For lunch, we keep it practical. I eat nearby, maybe something from the cheap yakiniku shop round the corner. When we have a day off we go to our friend’s place, Porta Portese; he’s Japanese but he went to Italy to learn about food. Taku’s the real gourmet. He’ll go to the middle of nowhere to eat good food.

My work and free time are totally intertwined. When we get stuck on something we run to the record store, or go to a movie. I like action movies; I like hip-hop movies too, even though intellectually I’ll be thinking, ‘this really sucks’. About 80 per cent of my music is hip hop and R&B, but recently I’ve been listening to people like !!! and Jarvis Cocker – he’s so to the point. I love things in minor keys: Portishead; Company Flow, dark stuff.

I’m surprised how well known we are considering how little we’re on TV. I can do what I like, go anywhere and people don’t usually recognise me. I feel bad for some of my friends who are really famous – they can’t even go on the street. It’s fun at first but it takes a toll on their private lives when they get too famous.

M-flo is not like a rock band; if we go on tour it’s for two or three months at a time – we’re getting ready to tour the new album in June and July. We’ll finish up the album tour in the Yokohama Arena. It’s the biggest venue we ever performed in – 15,000 people. We never play gigs with seats: we don’t want people sitting there watching us with their mouths open! We only started doing summer festivals two years ago. We weren’t really outdoorsy artists – we’re usually in suits – but we love it. That’s where we meet foreign artists, like the guys from The Rapture and Daft Punk.

We love doing DJ sets in clubs with 300-400 capacity. We can go to cities we couldn’t usually tour in, places like Wakayama where the venues aren’t big enough. The crowds are great. One time in Kagoshima, we were in a club on the seventh floor of a building and it was so crazy that the whole floor was shaking and we had to stop. It’s funny that my image is as a front man. Really I’m a management kind of person. I like doing things from behind the scenes, connecting artists and being like a matchmaker. My A&R man says I’d be great at his job.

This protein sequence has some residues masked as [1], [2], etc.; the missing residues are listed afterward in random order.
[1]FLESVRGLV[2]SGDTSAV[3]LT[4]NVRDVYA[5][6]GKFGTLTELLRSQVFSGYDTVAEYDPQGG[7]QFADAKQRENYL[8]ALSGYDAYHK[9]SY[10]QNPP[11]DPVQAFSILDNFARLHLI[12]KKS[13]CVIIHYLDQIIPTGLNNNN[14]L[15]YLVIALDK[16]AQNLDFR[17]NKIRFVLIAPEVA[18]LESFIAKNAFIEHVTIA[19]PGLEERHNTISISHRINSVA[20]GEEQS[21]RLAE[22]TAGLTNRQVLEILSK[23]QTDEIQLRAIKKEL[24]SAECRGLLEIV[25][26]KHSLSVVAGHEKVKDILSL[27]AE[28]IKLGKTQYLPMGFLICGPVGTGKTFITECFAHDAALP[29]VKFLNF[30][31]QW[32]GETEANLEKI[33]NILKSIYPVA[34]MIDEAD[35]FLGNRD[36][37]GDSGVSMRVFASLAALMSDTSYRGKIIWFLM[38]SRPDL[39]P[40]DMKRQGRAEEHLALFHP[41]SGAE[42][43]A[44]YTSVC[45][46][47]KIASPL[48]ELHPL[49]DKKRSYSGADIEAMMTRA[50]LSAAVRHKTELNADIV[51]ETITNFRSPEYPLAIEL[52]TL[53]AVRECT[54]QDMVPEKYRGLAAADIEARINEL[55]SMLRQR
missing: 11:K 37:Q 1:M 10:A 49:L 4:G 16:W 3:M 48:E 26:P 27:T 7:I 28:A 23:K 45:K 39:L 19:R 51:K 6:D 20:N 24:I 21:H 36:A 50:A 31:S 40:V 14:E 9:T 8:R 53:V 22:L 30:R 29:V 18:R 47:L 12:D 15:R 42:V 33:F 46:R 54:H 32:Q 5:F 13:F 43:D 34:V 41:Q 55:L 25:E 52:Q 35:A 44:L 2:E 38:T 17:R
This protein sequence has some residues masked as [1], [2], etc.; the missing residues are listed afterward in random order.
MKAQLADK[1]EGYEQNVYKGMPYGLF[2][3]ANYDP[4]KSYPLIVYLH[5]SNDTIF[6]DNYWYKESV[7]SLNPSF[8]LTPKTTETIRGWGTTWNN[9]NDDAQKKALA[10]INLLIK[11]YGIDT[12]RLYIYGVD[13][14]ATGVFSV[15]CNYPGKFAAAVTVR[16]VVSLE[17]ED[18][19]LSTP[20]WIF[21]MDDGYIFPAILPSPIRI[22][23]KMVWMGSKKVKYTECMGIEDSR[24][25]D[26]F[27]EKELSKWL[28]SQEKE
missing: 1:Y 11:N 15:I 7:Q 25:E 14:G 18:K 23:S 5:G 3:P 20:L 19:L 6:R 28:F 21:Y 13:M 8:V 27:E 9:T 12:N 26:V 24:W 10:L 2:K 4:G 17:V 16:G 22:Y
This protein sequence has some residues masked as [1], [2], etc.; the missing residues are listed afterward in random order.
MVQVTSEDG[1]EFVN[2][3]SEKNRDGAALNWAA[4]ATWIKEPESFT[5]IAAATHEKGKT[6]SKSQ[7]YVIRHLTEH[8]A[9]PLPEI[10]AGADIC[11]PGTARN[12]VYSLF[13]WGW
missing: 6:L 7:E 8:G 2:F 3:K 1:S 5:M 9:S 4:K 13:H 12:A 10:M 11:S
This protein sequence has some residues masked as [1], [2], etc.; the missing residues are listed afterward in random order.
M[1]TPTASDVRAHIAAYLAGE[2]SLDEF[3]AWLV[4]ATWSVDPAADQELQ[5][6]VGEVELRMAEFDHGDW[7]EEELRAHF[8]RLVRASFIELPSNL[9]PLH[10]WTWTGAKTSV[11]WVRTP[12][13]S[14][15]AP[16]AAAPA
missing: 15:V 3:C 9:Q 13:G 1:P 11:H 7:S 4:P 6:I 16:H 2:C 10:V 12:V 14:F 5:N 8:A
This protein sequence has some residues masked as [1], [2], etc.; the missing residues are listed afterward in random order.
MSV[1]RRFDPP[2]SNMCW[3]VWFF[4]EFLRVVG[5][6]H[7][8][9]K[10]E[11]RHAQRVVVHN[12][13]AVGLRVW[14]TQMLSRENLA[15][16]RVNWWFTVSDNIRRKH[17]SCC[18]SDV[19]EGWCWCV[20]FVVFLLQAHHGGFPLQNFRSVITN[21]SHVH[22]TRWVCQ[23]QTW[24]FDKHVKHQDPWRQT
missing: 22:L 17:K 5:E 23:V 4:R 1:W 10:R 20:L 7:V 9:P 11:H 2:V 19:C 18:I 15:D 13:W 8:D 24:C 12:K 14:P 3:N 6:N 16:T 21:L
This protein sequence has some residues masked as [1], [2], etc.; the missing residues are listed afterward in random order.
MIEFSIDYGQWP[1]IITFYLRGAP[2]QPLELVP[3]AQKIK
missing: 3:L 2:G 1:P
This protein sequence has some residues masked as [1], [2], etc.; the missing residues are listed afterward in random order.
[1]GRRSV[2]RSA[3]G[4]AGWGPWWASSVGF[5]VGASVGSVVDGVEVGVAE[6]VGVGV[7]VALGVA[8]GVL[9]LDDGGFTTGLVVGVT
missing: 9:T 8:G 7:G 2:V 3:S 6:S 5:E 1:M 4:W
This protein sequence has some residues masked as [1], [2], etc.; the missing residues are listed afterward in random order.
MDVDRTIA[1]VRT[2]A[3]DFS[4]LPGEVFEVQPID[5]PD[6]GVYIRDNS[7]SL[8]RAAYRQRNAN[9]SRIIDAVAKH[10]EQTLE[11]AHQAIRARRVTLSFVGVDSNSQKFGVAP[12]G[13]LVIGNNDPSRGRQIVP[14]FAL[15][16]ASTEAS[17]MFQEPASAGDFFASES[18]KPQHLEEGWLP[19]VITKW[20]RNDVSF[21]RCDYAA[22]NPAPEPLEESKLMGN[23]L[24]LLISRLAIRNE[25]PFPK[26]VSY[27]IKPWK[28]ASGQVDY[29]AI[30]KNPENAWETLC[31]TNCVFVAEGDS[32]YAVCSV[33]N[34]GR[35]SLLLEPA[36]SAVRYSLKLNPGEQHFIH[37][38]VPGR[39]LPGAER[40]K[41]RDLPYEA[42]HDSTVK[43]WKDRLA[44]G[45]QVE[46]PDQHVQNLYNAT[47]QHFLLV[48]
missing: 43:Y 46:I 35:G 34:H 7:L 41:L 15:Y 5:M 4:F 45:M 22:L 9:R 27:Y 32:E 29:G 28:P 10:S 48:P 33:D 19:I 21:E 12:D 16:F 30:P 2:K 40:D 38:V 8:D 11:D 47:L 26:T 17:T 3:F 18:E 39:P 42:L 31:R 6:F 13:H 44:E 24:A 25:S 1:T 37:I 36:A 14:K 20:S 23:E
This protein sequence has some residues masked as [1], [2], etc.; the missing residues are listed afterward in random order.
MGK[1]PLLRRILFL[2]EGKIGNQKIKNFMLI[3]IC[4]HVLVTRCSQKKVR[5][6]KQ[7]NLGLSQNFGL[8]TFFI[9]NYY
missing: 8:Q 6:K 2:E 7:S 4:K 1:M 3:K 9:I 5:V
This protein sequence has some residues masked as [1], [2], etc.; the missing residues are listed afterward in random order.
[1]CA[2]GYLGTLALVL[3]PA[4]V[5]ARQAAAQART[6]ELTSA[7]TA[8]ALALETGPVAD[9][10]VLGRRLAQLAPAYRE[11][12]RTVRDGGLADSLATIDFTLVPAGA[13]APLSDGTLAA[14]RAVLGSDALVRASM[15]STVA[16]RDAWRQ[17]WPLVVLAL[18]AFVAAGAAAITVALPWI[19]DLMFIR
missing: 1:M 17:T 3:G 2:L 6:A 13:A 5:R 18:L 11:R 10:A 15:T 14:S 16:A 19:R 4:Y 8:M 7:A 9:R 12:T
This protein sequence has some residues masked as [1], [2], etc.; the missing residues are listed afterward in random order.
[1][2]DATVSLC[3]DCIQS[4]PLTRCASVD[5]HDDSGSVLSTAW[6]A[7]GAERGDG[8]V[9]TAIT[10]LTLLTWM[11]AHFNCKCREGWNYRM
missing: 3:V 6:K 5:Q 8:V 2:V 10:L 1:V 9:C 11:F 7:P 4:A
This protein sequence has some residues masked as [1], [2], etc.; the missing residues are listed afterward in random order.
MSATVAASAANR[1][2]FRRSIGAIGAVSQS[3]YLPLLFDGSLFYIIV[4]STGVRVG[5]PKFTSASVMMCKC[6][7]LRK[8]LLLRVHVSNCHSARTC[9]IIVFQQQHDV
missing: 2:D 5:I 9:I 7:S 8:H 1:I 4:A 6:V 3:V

Taku is a real artist – if he doesn’t want to do something he won’t do it, even if he’s told it makes commercial sense. I’ve learned over the years that when you do what other people want, you lose yourself. The people who do whatever the hell they like, they’re the ones who make the most money and love what they do. I would like to believe that even if something’s lucrative, if it’s not fun, I won’t do it. With my work now, I go home and think about it; I talk about it with my wife; I dream about it; I sleep-talk about it; that’s exactly the kind of job I want to be doing.”


Other than m-flo’s famously collaborative patchwork productions, Verbal teamed up with four other Japanese superstar MCs and BAPE-founder Nigo to form Teriyaki Boyz, a side-project produced by hip hop’s Vatican council: The Neptunes, Dan The Automator and Kanye West. Here is DJ Verbal’s albumography:

2000 m-flo
Planet Shining (Avex)
2001 m-flo
Expo Expo (Avex)
2004 m-flo
Astromantic (Avex)
2005 m-flo
Beat Space Nine (Avex)
2006 Teriyaki Boyz
Beef or Chicken (Ape Sounds/Def Jam)
2007 m-flo
Cosmicolor (Avex)